Dubai World stunned investors late last week when the government-controlled company announced that it needed to restructure $26 billion in debt, but some of the problems may be related to its accounting.
An analysis by Indian accountant and consultant Nitish Grover noted that many Middle Eastern countries do not believe in charging interest on loans as the concept goes against Islamic belief. Islamic rules do not consider interest, and all borrowing and lending has to be without interest, he noted. The cost of money is therefore built into the borrowing in some other hidden form.
Grover believes that the cost of borrowing was thus improperly calculated on Dubai Worlds debt, and investors misinterpreted the companys financial statements. The knowledge of Islamic finance in the accounting world is limited, he added. This therefore makes for complex and difficult-to-read financial statements in the case of those entities which rely on borrowed funds.
Grover believes that preparers and users of financial statements need to have a greater understanding of non-interest-based finance in which fair value and disclosure can be properly tabulated.
Back in April, one of the members of the International Accounting Standards Board, Robert Garnett, gave a talk in Dubai in which he discussed plans to converge International Financial Reporting Standards and Islamic accounting standards (see IFRS to Converge with Islamic Accounting Standards). The Dubai World debt issue may make that effort even more urgent now.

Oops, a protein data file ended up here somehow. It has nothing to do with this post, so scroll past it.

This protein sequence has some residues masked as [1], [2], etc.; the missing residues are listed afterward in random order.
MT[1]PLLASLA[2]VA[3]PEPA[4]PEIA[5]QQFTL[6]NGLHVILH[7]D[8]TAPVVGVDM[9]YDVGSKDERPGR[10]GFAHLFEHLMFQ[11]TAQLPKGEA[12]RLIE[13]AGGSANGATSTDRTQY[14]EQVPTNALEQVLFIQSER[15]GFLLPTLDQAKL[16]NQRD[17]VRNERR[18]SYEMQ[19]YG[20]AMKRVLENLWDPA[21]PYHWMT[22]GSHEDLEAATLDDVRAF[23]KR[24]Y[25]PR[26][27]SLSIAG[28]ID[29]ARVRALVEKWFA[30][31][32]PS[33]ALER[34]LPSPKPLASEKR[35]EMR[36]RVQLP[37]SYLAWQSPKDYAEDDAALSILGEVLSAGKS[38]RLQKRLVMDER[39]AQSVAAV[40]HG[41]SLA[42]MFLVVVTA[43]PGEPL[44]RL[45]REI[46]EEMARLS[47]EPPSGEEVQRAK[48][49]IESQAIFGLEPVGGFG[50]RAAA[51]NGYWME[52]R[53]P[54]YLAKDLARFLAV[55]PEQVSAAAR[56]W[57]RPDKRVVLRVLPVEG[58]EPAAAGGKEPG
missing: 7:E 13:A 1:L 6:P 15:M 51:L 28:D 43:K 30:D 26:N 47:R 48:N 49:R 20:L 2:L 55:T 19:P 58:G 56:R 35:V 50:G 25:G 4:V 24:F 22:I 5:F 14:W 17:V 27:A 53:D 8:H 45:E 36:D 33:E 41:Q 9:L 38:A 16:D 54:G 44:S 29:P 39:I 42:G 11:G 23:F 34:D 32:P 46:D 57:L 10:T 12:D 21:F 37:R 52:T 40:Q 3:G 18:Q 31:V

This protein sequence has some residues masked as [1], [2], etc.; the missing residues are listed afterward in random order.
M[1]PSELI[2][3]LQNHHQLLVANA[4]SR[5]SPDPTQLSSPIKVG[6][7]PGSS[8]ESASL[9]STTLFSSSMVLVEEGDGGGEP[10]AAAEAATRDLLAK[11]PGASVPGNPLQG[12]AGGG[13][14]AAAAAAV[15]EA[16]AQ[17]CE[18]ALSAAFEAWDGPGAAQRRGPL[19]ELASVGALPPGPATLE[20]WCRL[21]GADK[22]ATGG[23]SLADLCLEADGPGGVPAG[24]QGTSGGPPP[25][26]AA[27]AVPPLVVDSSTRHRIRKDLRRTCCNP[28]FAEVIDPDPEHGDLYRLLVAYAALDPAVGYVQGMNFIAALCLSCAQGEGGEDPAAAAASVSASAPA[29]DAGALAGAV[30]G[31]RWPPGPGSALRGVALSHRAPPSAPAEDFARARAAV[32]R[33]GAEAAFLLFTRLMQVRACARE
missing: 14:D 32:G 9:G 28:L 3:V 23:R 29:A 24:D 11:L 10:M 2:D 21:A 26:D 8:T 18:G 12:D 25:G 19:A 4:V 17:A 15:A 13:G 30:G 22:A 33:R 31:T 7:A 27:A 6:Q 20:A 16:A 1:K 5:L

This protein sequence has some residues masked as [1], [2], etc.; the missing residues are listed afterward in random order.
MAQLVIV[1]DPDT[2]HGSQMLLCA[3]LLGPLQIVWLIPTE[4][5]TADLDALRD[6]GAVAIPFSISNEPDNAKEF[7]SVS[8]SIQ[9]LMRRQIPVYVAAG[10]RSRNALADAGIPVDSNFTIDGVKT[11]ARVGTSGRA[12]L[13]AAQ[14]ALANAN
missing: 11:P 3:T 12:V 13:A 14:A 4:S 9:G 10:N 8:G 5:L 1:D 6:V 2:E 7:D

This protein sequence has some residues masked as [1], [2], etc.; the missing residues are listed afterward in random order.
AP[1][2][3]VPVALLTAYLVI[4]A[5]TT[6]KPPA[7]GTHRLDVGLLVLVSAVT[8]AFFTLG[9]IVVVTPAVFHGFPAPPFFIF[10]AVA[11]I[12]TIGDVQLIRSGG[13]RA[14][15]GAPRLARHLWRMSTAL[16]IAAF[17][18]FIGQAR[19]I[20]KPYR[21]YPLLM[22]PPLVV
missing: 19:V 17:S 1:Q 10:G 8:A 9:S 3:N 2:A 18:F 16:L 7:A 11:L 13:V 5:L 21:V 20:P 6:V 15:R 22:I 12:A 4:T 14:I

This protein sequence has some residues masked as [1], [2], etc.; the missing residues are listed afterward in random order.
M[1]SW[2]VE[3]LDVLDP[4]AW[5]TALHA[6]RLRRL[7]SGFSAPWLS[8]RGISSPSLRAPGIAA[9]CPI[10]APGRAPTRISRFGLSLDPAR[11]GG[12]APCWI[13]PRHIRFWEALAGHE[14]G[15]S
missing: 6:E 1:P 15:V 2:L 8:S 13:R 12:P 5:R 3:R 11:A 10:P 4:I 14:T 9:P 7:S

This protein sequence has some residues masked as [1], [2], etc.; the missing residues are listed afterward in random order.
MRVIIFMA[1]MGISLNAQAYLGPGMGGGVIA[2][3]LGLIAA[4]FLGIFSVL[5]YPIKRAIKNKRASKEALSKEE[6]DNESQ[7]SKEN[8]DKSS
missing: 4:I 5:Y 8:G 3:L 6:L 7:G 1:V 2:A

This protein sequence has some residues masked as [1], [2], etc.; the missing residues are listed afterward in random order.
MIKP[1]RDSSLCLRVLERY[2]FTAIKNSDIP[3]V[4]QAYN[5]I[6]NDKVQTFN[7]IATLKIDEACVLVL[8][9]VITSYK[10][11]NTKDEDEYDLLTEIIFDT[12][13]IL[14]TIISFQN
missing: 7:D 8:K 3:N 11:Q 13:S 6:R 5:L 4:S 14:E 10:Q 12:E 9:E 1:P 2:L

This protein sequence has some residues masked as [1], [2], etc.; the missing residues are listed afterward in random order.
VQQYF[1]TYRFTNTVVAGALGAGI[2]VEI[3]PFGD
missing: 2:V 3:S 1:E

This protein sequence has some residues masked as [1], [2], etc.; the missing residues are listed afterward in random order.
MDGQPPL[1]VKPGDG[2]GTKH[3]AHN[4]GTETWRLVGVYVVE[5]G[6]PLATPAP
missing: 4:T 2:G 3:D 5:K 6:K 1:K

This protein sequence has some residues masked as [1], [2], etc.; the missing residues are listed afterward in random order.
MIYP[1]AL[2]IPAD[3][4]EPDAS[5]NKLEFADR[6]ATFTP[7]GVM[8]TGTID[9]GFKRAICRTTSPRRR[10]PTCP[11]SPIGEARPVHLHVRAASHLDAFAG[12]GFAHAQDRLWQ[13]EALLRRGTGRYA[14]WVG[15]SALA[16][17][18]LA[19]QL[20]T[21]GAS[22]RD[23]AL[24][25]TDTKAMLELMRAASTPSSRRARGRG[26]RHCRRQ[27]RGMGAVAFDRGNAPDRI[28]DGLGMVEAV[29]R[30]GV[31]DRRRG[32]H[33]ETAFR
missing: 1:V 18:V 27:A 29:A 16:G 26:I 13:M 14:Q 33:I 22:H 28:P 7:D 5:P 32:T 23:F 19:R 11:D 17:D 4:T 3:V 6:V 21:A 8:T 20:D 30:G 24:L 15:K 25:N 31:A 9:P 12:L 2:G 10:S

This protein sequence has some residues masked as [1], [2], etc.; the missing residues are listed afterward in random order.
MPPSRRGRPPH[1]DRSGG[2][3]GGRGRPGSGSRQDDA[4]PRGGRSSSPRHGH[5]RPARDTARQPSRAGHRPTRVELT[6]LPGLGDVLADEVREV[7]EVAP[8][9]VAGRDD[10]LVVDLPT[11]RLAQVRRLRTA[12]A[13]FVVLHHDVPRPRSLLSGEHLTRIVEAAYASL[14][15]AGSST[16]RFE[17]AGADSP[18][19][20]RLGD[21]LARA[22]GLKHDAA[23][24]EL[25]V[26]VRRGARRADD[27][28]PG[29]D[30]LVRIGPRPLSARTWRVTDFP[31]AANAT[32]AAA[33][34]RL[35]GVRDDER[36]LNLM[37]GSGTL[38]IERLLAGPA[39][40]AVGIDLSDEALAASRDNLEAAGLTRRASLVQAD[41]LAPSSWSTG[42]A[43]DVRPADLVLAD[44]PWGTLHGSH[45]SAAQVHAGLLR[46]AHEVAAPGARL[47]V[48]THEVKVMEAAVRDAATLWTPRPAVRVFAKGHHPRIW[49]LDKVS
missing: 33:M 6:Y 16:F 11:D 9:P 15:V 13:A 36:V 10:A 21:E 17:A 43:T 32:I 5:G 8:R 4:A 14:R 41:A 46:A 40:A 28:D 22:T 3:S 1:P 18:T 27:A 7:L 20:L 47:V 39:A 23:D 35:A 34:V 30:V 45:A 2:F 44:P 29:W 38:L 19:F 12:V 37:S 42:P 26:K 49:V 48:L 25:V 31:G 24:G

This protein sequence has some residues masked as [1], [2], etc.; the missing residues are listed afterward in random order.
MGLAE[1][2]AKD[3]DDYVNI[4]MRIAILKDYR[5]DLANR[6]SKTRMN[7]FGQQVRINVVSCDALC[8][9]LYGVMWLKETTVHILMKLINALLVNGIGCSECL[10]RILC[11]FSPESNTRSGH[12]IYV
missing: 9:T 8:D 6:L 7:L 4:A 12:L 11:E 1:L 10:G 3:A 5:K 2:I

However, the IASB and the U.S. Financial Accounting Standards Board are now accelerating their own convergence efforts, agreeing recently to meet on a monthly basis with the goal of melding U.S. GAAP with IFRS by June 2011, so convergence efforts with Islamic accounting standards are probably going to stay on the back burner for a while.
Investors and financial statement users will likely need to be extra cautious in evaluating the true cost of debt and the value of loans in Middle Eastern countries in the wake of the Dubai episode. It seems fair value accounting isn't an issue only in the U.S. and Europe now.